By Nina Angeles
As a current student in Professor Shaughnessey’s Social Entrepreneurship course, my peers and I have explored several areas of the developing world this semester, evaluating high-performing social enterprises with a heightened focus on sustainability. At the beginning of each lecture, Professor Shaughnessey presents an organization for his students to analyze and determine whether it delivers a sustainable social impact efficiently, or executes its operations in a suboptimal fashion. Because of the increased need for a university education in today’s job market, Lumni, a leading enterprise in the sphere of financing human capital, maintains the former by investing in the higher education of students and hence their earning potential.
Co-founder and CEO Felipe Vergara created Lumni in 2001, working closely with students from low-income families struggling to pay for higher education. Often, Lumni’s clients are the first generation in their families to attend college. Through a fund management model, Lumni allocates investment funds, based on an investor’s aim of social and financial returns, to eligible student candidates in need of financial assistance. In return, students commit to pay a fixed, generally small percentage of their salaries within a timeframe of 120 months after graduation. These terms of agreement are based on the expected income of the profession a student pursues. By covering the costs of education, Lumni has opened a door to students who may not have the finances or government aid currently to support their aspirations of becoming nurses, teachers, or engineers.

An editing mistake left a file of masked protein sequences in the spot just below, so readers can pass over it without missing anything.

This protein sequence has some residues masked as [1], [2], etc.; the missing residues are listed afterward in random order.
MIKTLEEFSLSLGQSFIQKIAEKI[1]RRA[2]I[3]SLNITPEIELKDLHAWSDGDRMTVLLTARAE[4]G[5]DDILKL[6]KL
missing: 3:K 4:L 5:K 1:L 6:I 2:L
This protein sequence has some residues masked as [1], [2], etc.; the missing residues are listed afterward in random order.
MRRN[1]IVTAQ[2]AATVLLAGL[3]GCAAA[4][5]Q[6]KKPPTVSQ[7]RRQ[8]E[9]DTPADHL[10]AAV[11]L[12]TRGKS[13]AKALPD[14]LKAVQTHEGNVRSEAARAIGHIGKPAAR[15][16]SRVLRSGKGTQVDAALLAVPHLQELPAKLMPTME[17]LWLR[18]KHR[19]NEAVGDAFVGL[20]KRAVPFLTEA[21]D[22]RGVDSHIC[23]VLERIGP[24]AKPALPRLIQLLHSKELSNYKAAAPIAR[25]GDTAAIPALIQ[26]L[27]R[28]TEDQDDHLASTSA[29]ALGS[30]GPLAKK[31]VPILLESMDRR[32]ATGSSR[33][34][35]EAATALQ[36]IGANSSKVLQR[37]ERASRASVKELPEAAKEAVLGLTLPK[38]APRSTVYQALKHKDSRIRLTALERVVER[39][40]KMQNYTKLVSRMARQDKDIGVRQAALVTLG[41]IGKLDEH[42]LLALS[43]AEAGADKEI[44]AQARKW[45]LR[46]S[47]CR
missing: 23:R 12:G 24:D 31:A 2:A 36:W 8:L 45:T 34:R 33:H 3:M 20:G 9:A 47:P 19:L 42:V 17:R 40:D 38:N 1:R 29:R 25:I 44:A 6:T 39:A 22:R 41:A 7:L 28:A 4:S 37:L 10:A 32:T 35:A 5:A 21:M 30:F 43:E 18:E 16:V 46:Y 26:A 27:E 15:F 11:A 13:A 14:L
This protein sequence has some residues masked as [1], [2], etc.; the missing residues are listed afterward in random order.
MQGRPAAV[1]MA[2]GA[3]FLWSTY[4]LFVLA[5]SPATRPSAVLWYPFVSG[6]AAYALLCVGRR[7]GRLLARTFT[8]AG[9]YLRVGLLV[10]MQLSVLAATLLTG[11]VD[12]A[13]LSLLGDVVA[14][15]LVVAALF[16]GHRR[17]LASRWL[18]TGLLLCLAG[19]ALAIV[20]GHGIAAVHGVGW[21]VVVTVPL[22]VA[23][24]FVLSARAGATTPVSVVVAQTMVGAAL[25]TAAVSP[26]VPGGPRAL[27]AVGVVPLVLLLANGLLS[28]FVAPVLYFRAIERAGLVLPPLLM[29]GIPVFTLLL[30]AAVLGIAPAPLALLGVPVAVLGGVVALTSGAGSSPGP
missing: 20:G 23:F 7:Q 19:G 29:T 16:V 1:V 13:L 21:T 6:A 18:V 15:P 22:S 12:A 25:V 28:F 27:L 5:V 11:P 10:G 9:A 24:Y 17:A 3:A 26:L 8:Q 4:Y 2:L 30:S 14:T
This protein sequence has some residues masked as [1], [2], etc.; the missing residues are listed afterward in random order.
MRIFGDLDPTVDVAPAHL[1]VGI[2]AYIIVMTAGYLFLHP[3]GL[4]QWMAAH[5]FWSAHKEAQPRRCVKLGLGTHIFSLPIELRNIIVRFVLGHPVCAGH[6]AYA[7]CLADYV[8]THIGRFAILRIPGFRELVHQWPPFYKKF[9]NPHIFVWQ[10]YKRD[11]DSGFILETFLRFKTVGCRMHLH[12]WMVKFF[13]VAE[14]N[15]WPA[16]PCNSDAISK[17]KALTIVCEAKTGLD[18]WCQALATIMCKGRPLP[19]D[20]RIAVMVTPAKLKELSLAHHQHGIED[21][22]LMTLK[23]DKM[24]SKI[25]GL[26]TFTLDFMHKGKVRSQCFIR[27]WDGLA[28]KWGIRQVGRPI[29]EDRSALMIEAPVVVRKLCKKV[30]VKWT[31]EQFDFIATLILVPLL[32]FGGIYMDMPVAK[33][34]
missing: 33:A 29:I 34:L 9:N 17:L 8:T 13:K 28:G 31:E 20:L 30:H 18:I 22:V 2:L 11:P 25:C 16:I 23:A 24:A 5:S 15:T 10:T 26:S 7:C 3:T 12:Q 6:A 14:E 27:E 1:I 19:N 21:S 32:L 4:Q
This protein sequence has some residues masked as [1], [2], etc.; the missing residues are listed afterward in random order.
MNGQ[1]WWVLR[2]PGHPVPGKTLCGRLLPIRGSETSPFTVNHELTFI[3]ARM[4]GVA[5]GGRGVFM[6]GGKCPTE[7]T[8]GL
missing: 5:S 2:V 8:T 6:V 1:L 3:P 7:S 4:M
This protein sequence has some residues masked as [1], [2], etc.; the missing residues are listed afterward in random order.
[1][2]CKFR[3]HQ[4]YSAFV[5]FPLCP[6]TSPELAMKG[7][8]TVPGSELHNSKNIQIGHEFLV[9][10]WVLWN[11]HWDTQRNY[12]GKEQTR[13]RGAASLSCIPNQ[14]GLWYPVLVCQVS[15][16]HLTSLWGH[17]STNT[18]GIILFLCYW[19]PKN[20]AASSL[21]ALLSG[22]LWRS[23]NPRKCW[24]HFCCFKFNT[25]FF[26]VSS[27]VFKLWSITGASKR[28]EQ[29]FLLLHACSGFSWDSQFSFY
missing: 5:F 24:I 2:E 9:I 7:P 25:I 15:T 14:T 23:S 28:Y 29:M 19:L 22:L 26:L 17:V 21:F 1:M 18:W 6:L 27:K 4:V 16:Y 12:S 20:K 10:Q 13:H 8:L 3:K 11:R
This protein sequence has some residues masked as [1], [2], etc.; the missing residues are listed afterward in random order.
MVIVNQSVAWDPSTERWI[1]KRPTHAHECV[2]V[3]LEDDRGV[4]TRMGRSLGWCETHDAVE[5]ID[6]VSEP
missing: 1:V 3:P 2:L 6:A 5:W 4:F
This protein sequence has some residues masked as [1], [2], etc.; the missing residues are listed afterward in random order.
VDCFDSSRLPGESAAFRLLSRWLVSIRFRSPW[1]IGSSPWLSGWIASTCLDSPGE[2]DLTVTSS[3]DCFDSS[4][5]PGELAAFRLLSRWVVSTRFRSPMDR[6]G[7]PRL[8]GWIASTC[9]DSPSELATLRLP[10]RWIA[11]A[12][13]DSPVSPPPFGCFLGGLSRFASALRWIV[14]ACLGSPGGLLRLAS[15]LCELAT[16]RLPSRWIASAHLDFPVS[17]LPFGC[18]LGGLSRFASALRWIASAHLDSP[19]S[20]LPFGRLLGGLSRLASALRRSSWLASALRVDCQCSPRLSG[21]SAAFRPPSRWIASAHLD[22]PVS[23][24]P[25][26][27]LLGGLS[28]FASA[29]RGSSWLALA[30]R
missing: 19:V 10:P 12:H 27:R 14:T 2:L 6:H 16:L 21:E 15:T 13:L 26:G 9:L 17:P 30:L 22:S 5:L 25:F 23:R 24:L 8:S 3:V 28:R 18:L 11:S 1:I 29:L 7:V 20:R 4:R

What makes Lumni successful? To begin, Lumni operates on both for-profit and non-profit funds, a hybrid business model that is most favorable to generate a long-term, sustainable impact. With the help of private investors, businesses, universities, and non-profit partners, Lumni has helped thousands of students gain access to a university education despite the financial strains they face. Lumni’s solution to financing higher education is scalable, in the sense that with growing funds, more students in the Latin American region and even beyond can access higher education, especially if private funding continues to support Lumni’s endeavors. Lastly, Lumni’s meaningful, social impact can yield a lifetime of differences socioeconomically. Studies have demonstrated that with a higher education level comes a higher earning potential. With that in mind, graduates may be able to then provide for their own families. These students, who are often the first to attend college in their families, then start an education legacy, raising the next generation to the standard of also obtaining a higher education.
For the majority of the world, education is a universally embraced and essential tool that can mobilize the change we seek to produce. Whether that change takes place in Boston or in Chile, access to a higher education ultimately empowers the difference we strive to make in any field we pursue as Northeastern students. To quote Maya Angelou: “When you know better, you do better.” As I continue to learn how to evaluate social enterprises, I understand what is necessary for my future career as a social entrepreneur. By supporting the education of students struggling financially, Lumni presents an opportunity to provide the means for individuals to succeed in life.